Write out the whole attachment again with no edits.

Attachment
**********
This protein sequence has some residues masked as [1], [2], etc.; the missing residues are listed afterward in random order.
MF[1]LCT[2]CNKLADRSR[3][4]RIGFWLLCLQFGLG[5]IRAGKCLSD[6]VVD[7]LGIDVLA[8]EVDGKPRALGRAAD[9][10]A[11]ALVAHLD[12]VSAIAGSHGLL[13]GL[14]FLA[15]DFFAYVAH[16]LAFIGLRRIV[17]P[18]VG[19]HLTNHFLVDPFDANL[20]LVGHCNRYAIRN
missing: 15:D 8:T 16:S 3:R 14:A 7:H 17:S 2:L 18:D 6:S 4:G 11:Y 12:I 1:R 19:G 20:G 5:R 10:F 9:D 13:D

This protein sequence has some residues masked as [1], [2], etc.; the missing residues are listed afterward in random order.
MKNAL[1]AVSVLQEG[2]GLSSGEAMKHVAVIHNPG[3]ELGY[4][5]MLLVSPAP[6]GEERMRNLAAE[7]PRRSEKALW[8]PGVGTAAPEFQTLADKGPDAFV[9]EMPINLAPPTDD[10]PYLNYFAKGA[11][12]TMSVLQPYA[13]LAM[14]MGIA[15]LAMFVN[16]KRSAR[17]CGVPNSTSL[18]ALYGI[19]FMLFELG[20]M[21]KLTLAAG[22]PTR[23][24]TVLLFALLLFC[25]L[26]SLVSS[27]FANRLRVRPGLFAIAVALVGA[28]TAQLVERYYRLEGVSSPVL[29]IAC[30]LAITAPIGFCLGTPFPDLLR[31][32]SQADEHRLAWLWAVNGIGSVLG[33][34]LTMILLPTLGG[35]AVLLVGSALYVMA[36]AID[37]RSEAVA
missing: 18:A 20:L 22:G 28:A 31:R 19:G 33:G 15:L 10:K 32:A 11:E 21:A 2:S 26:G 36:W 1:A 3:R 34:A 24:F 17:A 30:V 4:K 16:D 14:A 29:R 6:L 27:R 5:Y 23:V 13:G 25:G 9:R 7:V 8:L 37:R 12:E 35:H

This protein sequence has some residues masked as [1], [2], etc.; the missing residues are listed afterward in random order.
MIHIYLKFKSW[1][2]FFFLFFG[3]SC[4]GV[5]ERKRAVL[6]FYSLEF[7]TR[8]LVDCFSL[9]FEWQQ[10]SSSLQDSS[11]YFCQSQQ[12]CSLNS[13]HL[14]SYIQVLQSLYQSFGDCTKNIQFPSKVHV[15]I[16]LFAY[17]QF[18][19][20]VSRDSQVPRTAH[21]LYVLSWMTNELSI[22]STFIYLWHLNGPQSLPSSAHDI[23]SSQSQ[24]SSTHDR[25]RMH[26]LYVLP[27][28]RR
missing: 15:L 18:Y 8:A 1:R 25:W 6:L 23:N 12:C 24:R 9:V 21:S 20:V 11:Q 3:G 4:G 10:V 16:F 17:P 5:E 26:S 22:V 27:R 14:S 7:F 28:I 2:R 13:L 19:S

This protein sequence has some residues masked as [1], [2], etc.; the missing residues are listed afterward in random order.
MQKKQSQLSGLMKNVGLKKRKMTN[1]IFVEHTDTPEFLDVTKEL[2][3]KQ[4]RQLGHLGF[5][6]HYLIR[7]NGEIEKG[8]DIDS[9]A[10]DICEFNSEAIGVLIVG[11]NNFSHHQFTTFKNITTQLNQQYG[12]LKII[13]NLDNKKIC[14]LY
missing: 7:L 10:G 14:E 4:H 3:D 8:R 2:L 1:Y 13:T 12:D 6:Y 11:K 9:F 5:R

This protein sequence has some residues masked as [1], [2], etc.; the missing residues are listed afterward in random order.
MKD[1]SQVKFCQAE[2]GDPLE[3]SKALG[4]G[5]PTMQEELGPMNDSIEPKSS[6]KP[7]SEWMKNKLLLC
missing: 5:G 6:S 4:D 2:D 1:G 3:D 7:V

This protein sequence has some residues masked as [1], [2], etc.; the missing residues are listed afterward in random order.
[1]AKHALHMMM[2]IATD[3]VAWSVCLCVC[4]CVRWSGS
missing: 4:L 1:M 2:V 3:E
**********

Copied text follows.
This protein sequence has some residues masked as [1], [2], etc.; the missing residues are listed afterward in random order.
MF[1]LCT[2]CNKLADRSR[3][4]RIGFWLLCLQFGLG[5]IRAGKCLSD[6]VVD[7]LGIDVLA[8]EVDGKPRALGRAAD[9][10]A[11]ALVAHLD[12]VSAIAGSHGLL[13]GL[14]FLA[15]DFFAYVAH[16]LAFIGLRRIV[17]P[18]VG[19]HLTNHFLVDPFDANL[20]LVGHCNRYAIRN
missing: 15:D 8:T 16:S 3:R 14:A 7:H 17:S 2:L 18:D 6:S 4:G 11:Y 12:I 1:R 19:G 20:G 5:R 10:F 9:D 13:D

This protein sequence has some residues masked as [1], [2], etc.; the missing residues are listed afterward in random order.
MKNAL[1]AVSVLQEG[2]GLSSGEAMKHVAVIHNPG[3]ELGY[4][5]MLLVSPAP[6]GEERMRNLAAE[7]PRRSEKALW[8]PGVGTAAPEFQTLADKGPDAFV[9]EMPINLAPPTDD[10]PYLNYFAKGA[11][12]TMSVLQPYA[13]LAM[14]MGIA[15]LAMFVN[16]KRSAR[17]CGVPNSTSL[18]ALYGI[19]FMLFELG[20]M[21]KLTLAAG[22]PTR[23][24]TVLLFALLLFC[25]L[26]SLVSS[27]FANRLRVRPGLFAIAVALVGA[28]TAQLVERYYRLEGVSSPVL[29]IAC[30]LAITAPIGFCLGTPFPDLLR[31][32]SQADEHRLAWLWAVNGIGSVLG[33][34]LTMILLPTLGG[35]AVLLVGSALYVMA[36]AID[37]RSEAVA
missing: 18:A 20:L 22:G 28:A 31:R 19:G 33:G 15:L 10:K 32:A 11:E 21:A 2:S 26:G 36:W 1:A 3:R 34:A 24:F 17:A 30:V 4:K 16:D 14:A 29:R 6:L 27:R 5:Y 23:V 13:G 25:G 9:R 7:V 8:L 37:R 12:E 35:H

This protein sequence has some residues masked as [1], [2], etc.; the missing residues are listed afterward in random order.
MIHIYLKFKSW[1][2]FFFLFFG[3]SC[4]GV[5]ERKRAVL[6]FYSLEF[7]TR[8]LVDCFSL[9]FEWQQ[10]SSSLQDSS[11]YFCQSQQ[12]CSLNS[13]HL[14]SYIQVLQSLYQSFGDCTKNIQFPSKVHV[15]I[16]LFAY[17]QF[18][19][20]VSRDSQVPRTAH[21]LYVLSWMTNELSI[22]STFIYLWHLNGPQSLPSSAHDI[23]SSQSQ[24]SSTHDR[25]RMH[26]LYVLP[27][28]RR
missing: 15:L 18:Y 8:A 1:R 25:W 6:L 23:N 12:C 24:R 9:V 21:S 20:V 11:Q 3:G 4:G 10:V 16:F 17:P 5:E 26:S 22:V 27:R 14:S 7:F 28:I 2:R 13:L 19:S

This protein sequence has some residues masked as [1], [2], etc.; the missing residues are listed afterward in random order.
MQKKQSQLSGLMKNVGLKKRKMTN[1]IFVEHTDTPEFLDVTKEL[2][3]KQ[4]RQLGHLGF[5][6]HYLIR[7]NGEIEKG[8]DIDS[9]A[10]DICEFNSEAIGVLIVG[11]NNFSHHQFTTFKNITTQLNQQYG[12]LKII[13]NLDNKKIC[14]LY
missing: 7:L 10:G 14:E 4:H 3:D 8:R 2:L 1:Y 13:T 12:D 6:Y 11:K 9:F 5:R

This protein sequence has some residues masked as [1], [2], etc.; the missing residues are listed afterward in random order.
MKD[1]SQVKFCQAE[2]GDPLE[3]SKALG[4]G[5]PTMQEELGPMNDSIEPKSS[6]KP[7]SEWMKNKLLLC
missing: 5:G 6:S 4:D 2:D 1:G 3:D 7:V

This protein sequence has some residues masked as [1], [2], etc.; the missing residues are listed afterward in random order.
[1]AKHALHMMM[2]IATD[3]VAWSVCLCVC[4]CVRWSGS
missing: 4:L 1:M 2:V 3:E